Friday, July 15, 2005

Rules of Dumb

I had a thought about financial "rules-of-thumb". Most don't work. Those that work at all, work in only some situations. What they should call them is financial "Rules-of-DUMB". I can think of a few right off the top of my head. Like:

1. Buy as much house as you can afford.

Now this one is just ridiculous although so many people follow it. Buying a "lot of house" will only serve to make you house rich and cash poor. And usually, what you can afford is determined by some mortgage broker. In my view, that's the last guy you should be listening to. That's like the sheep asking the wolf for advice on how not to get eaten. (No knock against mortgage brokers. I'm just pointing out a conflict of interest there.)

Most of us would be better off buying an easily affordable house. Not "mortgage broker" affordable, but The Millionaire Mind affordable. According to the book's author Thomas Stanley, an easily affordable house is one in which you can afford on HALF your present income for the next FIVE years without disrupting your lifestyle. If this can't be achieved, then consider that you have a house that is not easily affordable.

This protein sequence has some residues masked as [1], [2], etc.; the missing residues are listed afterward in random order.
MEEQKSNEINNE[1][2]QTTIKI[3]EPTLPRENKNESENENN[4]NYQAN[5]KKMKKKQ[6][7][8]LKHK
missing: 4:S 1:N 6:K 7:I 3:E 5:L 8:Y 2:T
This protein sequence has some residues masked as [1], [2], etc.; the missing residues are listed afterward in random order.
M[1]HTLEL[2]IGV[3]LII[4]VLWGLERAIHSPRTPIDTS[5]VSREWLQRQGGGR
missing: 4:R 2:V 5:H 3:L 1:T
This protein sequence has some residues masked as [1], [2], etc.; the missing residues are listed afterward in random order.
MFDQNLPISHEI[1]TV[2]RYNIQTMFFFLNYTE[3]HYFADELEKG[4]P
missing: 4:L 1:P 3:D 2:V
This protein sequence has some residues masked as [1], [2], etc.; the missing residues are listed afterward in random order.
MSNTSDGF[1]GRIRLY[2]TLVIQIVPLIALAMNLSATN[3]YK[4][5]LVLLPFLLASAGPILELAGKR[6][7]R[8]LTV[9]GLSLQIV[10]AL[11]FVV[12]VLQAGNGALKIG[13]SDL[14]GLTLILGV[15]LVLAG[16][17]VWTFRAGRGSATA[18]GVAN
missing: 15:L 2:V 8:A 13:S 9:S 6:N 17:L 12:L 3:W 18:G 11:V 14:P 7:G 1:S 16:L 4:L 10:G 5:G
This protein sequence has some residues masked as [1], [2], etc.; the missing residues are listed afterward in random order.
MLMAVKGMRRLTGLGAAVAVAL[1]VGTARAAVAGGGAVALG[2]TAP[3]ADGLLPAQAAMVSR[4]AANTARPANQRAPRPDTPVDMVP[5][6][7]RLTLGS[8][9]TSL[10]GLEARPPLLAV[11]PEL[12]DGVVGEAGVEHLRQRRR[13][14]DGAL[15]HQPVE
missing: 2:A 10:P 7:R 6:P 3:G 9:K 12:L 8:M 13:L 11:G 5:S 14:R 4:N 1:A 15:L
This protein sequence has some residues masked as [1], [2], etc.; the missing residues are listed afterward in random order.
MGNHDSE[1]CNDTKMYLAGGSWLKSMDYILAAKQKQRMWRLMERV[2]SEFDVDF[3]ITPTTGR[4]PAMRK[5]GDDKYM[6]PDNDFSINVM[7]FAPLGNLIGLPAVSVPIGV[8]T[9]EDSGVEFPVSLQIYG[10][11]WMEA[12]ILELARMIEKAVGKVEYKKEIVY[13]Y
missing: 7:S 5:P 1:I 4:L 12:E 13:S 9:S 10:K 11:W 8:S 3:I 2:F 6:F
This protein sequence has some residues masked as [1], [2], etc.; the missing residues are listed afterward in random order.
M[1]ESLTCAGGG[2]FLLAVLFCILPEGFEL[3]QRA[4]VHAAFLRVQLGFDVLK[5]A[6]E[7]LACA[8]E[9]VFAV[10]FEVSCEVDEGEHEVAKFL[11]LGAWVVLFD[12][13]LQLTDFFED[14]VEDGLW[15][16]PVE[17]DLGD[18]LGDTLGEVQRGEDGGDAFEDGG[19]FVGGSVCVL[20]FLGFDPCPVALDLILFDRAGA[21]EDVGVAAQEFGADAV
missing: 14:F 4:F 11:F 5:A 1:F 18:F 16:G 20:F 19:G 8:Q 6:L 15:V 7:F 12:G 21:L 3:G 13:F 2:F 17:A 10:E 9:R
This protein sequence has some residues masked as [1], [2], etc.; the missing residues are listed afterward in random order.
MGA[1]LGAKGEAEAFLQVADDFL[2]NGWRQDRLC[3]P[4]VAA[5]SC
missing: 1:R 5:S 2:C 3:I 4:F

2. Diversify.

I'll paraphrase Warren Buffett by saying diversification is for the know-nothing investor. The know-something investor should concentrate. Our intent with diversification is to lower our volatility. But what we don't consider is we are also lowering our potential return. If we study our investments a little more and understand them, we'd be better served by concentrating on those investments that offer the highest probability of success. Concentrate to get rich then diversify to stay rich OR stay concentrated to get richer.

3. Save 6 months living expenses for emergencies in cash.

What emergencies are we talking about that would require 6 months worth of expenses? I mean seriously. This is just one of those rules that I think goes too far. If we are properly insured with health, life, disability, home/renter's, auto and the like, most emergencies are taken care of. Most of us, if we were to loose our jobs, will be able to collect unemployment. And if we were to find ourselves in that situation and unemployment doesn't cover our expenses, we certainly wouldn't need that much money in cash (money market fund, savings, under mattress, etc.)!

For most people, having more than say $5,000 in cash is a waste. The rest of your "emergency" funds should be diverted to higher earning liquid assets like stocks. But what if the stock market goes down you ask? Well all I can say is that the stock market is more likely to go UP! In fact, the market goes up about 75% of the time. So it's much more prudent to put your money (your emergency money too) in stocks, though the rule-of-dumb says otherwise.


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At 12:49 PM, Anonymous said...

mr taylor, your thoughts on saving a stash for up to 6 months expenses in cash was quite interesting. please share the source of your research as it relates to a market increase of 75%


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